Hormones affect reabsorption of different molecules in the kidneys. Anti-diuretic hormone or ADH, produced in the posterior pituitary gland in the brain, is also known as vasopressin and stimulates water reabsorption through the kidney tubules. Vasopressin goes to the distal and collecting tubules and promotes the reabsorption of water back into circulation. A low blood pressure can stimulate the release of vasopressin into systemic circulation. Copeptin derived from the c-terminal is a surrogate marker of vasopressin and is more stable and measurable than ADH. Aldosterone produced in the adrenal glands stimulates sodium reabsorption through the kidney tubules. Parathyroid hormone, produced in the parathyroid glands, alters phosphate and calcium reabsorption.
Chronic kidney disease or CKD affects about 10 to 15% of the adult population of Western countries. It is a major risk factor for cardiovascular disease and death. CKD has been associated with hypertension, diabetes, and atherosclerosis. Structural and functional abnormalities of renal tissue show up in just three months after declining kidney function. There can be a genetic component to kidney pathology and kidney disease. Kidney disease can be further divided depending on the deposition of immune globulins. Proliferative kidney disease is an immune-dependent pathological process that results in inflammation and the deposition of immune complexes in the glomerulus and tubules. Non-proliferative kidney disease is not caused by immune globulin deposition and is not immune dependent. The podocyte of the glomerulus plays a central role in kidney disease pathology. Immune complexes can be deposited in mesangial cells of the glomerulus.
Chronic kidney disease is associated with renal fibrogenesis causing glomerular sclerosis and tubular interstitial fibrosis. Fibrogenesis induces inflammatory changes in the glomerulus and tubules. Inflammatory filtrate, profibrotic cytokines, and fibroblast proliferation occurs. Tubulo-interstitial inflammatory infiltrates include proteinuria, immune deposits, chemokines, calcium phosphate, metabolic acids, including uric acids and oxidized lipids. The net effect is that these deposits further caused renal deterioration.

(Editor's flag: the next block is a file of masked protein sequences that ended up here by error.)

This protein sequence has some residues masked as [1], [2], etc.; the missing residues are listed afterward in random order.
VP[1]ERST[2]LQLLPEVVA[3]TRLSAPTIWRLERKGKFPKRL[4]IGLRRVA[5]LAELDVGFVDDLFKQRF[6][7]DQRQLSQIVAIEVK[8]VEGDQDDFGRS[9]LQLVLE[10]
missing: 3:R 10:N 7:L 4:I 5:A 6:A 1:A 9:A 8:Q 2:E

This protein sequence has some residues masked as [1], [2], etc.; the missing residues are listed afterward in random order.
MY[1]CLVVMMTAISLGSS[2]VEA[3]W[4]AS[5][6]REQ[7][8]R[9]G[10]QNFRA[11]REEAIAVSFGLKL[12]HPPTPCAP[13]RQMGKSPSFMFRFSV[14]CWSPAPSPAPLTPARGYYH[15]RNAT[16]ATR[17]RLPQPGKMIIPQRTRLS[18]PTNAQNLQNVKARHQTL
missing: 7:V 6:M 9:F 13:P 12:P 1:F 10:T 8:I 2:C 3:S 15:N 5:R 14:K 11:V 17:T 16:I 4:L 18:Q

Non-steroidal anti-inflammatory drugs decrease kidney prostaglandins. A decrease in prostaglandin synthesis, which regulates vasodilation at the glomerular level, causes a decrease in renal blood flow. This disrupts compensatory vasodilation causing renal vasculature constriction. NSAIDS also cause increased pressure in the renal interstitium for up to one week after starting these drugs. About 15% of acute kidney injury is due to NSAID consumption.
Diet and Kidneys
There is a direct association between water intake and kidney function. Water intake is related to chronic kidney disease, polycystic kidney disease, and nephrolithiasis or kidney stones. Benefits have been noticed when urine output has been measured to be between 3 to 4 liters per day. Increased water intake blocks the renal vasopressin V2 receptor. A comprehensive literature review studied the effects of hydration on kidney function. Increased water intake decreases vasopressin levels. Hydration can improve kidney function in all forms of chronic kidney disease, recurrent renal calculi, and slow renal cyst formation.2 A beneficial effect on kidney function in patients who are at risk for development of chronic kidney disease was noted. Although increased hydration and reduced vasopressin secretion appear to slow progression in patients with chronic kidney disease, over-hydration can be detrimental in patients with end-stage kidney disease. Beneficial effects have been noted in patients with earlier chronic kidney disease, diabetic nephropathy, and nephrolitiasis.